Denying the Stolen Generations: What Happens to Indigenous History in a Post-Truth World?
Wednesday, February 13
Sakamaki Hall A201
12:30 to 2:00 pm
Between 1910 and the 1970 around 1 in 10 Indigenous children were separated from their families in Australia. Collectively known as the Stolen Generations, the stories of removal were not well known until the Bringing Them Home report was tabled in parliament on 26 May 1997. At a popular level, the 2002 film Rabbit Proof Fence dramatized the injustice and racial pseudo-science behind the removals and in 2008 the Rudd government formally apologized to the Stolen Generations. Despite the growing volume of academic literature on the Stolen Generations, the archival records, government reports, and individual stories, sections of the media have sought to either downplay or outright deny its historicity. In 2009, right-wing polemicist Keith Windshuttle published the third volume of his Fabrication of Aboriginal History and argued in conspiratorial terms that the Stolen Generations was an invention of left-wing academia. Drawing on tactics familiar to Holocaust deniers, conservative commentator, Andrew Bolt has repeatedly labelled the Stolen Generations a ‘myth’. Historical revisionism is not a new concept but a post-truth world, where feelings and more important than facts in shaping public opinion, provides especially fertile soil for alternative narratives. This paper will explore the intersection of Indigenous history and politics and examine how the post-truth environment fosters denialism.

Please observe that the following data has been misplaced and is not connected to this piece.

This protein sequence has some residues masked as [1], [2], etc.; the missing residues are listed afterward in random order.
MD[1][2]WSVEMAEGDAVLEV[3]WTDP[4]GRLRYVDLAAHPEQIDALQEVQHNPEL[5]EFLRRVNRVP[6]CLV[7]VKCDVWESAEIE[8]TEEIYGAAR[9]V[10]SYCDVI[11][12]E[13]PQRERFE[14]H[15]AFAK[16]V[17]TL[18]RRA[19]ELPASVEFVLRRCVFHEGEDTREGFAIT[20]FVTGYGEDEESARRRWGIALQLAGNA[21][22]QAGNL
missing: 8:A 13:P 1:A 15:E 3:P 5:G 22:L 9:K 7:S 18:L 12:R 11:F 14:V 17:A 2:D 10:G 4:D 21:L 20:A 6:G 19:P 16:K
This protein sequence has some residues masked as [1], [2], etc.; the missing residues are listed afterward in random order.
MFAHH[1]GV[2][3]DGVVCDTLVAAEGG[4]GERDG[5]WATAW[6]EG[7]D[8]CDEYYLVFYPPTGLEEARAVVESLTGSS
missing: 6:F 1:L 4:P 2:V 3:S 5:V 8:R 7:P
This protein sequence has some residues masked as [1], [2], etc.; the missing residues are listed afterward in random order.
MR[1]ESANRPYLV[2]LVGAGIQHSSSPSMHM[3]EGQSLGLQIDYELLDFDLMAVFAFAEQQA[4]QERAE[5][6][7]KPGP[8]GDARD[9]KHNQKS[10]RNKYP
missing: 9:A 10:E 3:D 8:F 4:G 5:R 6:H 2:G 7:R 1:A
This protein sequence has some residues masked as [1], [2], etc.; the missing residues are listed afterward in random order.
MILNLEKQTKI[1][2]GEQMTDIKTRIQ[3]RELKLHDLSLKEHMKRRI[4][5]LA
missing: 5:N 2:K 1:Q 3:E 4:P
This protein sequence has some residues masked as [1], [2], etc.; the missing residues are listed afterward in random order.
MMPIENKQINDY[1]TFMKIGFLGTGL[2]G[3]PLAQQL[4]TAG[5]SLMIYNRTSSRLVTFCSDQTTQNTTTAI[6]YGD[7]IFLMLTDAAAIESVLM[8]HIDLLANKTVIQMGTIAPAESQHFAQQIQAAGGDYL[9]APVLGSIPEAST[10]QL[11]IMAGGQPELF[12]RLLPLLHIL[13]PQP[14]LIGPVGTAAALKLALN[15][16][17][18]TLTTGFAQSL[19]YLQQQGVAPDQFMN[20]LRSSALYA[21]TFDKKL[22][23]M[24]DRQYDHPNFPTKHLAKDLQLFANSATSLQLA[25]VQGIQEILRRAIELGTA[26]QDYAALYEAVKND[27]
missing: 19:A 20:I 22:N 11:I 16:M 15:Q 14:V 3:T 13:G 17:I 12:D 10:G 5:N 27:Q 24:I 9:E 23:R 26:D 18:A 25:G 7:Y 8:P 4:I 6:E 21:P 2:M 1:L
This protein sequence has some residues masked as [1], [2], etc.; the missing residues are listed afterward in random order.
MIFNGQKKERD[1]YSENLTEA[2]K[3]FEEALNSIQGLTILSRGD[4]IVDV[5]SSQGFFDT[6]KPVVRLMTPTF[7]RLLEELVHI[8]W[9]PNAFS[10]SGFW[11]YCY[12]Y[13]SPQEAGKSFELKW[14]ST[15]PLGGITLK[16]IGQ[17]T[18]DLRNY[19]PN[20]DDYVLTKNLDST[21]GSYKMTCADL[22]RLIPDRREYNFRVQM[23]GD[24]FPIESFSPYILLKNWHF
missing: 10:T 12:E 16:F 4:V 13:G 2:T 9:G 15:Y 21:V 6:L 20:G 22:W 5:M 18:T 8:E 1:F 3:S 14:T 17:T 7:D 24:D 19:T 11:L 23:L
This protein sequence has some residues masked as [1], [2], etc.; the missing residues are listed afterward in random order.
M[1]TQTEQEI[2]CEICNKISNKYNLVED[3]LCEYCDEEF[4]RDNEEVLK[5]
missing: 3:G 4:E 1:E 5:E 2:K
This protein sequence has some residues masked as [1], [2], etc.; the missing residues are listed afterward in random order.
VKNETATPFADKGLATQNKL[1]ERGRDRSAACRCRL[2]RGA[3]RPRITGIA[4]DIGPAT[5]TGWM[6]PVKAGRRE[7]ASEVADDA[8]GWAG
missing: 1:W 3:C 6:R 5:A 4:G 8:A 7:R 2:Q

Benjamin T. Jones is a historian at the Australian National University specialising in republicanism, nationalism and Australian politics. He has previously taught at the University of Sydney, Western Sydney University and the University of New South Wales. He has held Visiting Fellowships at Durham University in the United Kingdom and Indiana University in the United States. His recent books include Elections Matter: Ten Federal Elections that Shaped Australia (Monash UP, 2018) This Time: Australia’s Republican Past and Future (Redback, 2018), Atheism for Christians (Wipf and Stock, 2016), Republicanism and Responsible Government: The Shaping of Australia and Canada (McGill-Queen’s UP, 2014), and Project Republic (Black Inc., 2013).
The talk is free and open to the public. Contact Prof Hoffenberg at email@example.com
Image Source: Australian Broadcasting Corporation